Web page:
Peleliu, an island in the Pacific Ocean, where fierce battles were fought between Americans and Japanese in 1944 during World War II, amounted to approximately 12,000 killed soldiers, out of which 1,800 were Americans and the rest Japanese.
In view of the official visit of the Japanese emperor in Palau in April 2015, the local government decided to unseal the caves where entrenched Japanese fought to the bitter end.
As the fierce resistance of the Japanese caused mounting casualties to the Americans, the US Army decided to take drastic measures for the neutralization of the Japanese soldiers as flamethrowers, direct artillery shots and close-quarters combat were not enough to silence the Japanese.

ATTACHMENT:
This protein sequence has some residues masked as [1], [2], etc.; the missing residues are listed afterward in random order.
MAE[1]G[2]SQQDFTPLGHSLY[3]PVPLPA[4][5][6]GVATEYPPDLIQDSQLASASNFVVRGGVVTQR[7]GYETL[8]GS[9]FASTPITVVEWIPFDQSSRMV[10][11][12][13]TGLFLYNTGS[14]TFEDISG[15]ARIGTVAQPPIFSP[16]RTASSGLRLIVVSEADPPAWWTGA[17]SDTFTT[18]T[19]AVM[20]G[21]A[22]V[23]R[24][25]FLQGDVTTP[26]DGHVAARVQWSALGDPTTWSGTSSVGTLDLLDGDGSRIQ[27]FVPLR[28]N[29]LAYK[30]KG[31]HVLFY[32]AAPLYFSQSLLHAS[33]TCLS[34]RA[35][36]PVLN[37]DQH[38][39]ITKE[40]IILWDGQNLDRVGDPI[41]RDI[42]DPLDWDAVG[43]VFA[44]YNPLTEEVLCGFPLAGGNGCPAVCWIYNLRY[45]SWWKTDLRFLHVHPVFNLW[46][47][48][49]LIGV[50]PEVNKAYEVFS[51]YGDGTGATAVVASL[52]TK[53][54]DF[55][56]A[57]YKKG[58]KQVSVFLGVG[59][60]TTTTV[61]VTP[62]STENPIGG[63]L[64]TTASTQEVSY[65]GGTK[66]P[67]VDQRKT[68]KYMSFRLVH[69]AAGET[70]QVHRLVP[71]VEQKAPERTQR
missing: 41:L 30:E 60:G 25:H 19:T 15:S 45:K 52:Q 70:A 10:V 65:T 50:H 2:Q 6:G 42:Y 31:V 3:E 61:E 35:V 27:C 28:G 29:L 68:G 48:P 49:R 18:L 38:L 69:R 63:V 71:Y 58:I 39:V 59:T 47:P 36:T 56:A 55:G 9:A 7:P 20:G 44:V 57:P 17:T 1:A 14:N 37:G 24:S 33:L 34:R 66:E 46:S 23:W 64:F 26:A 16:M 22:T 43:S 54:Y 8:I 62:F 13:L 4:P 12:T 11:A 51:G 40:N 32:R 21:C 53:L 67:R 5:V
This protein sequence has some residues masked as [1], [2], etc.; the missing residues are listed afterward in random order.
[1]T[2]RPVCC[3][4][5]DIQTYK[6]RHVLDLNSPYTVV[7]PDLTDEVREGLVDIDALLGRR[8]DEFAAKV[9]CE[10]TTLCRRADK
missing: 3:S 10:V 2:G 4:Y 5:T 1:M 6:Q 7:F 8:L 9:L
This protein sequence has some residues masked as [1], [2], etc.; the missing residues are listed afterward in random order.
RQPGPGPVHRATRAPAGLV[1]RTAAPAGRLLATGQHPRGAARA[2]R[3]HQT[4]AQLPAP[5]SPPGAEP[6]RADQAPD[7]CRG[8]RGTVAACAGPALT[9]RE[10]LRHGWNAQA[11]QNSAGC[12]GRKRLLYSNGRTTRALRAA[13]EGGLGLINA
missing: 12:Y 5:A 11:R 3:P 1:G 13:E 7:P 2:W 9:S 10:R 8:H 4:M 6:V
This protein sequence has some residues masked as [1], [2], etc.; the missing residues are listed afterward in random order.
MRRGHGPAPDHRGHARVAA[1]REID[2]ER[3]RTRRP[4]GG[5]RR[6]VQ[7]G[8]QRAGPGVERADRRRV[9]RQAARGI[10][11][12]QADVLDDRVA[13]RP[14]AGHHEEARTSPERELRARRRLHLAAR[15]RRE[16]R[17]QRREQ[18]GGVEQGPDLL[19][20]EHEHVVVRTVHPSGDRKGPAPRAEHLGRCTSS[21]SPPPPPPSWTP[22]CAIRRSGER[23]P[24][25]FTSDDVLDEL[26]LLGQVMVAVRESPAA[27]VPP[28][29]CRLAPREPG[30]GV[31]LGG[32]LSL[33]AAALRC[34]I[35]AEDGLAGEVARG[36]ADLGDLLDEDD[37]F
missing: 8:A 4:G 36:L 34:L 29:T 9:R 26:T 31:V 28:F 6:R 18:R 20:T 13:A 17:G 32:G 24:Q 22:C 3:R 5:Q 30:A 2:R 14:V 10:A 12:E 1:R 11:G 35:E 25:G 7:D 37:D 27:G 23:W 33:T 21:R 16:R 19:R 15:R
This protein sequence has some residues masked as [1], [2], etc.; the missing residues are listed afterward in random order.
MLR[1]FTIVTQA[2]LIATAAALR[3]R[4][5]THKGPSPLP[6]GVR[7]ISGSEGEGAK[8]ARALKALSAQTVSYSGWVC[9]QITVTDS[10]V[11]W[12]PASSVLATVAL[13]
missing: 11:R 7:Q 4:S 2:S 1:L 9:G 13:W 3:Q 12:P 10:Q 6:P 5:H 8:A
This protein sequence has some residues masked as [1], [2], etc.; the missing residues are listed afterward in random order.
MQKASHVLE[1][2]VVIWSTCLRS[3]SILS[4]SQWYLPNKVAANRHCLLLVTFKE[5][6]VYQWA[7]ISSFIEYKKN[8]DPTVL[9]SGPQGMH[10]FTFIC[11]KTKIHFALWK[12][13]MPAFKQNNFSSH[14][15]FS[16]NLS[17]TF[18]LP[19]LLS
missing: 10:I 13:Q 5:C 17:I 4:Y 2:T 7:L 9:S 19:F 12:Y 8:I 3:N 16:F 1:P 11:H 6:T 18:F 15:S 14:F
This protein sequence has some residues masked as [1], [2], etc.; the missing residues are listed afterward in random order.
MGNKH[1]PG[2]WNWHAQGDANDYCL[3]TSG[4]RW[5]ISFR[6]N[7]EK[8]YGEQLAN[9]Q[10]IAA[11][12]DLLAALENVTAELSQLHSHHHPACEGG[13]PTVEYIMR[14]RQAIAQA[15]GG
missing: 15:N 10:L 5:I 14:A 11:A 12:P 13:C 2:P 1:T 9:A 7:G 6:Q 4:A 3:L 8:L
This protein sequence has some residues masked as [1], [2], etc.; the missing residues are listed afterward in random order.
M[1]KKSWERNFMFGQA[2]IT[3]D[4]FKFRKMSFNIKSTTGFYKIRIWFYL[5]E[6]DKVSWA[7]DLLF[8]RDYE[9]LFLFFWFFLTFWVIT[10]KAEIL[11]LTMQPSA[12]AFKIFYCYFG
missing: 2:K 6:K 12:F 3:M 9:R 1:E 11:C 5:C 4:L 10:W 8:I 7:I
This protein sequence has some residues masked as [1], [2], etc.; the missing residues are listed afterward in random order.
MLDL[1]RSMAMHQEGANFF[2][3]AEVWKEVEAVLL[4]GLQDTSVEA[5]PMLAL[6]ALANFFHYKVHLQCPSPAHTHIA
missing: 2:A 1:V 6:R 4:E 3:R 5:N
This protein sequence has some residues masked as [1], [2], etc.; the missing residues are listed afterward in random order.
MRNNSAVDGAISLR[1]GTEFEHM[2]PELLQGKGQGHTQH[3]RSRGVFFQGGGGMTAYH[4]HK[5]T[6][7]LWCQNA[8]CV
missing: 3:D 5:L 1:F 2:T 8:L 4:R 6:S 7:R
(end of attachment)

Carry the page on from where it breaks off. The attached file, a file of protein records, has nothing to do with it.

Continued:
The US Forces decided to begin a systematic undermining of the entrances of the caves with explosives, destroying them and burying alive those who were still in them.
It is estimated that at least 200 caves and underground fortifications were buried under tons of earth and stones and remained forgotten for decades.
In the first cave unearthed, with the symbolic participation of Peleliu's Prime Minister, the researchers found the remains of six Japanese soldiers and a large number of ammunition and weapons.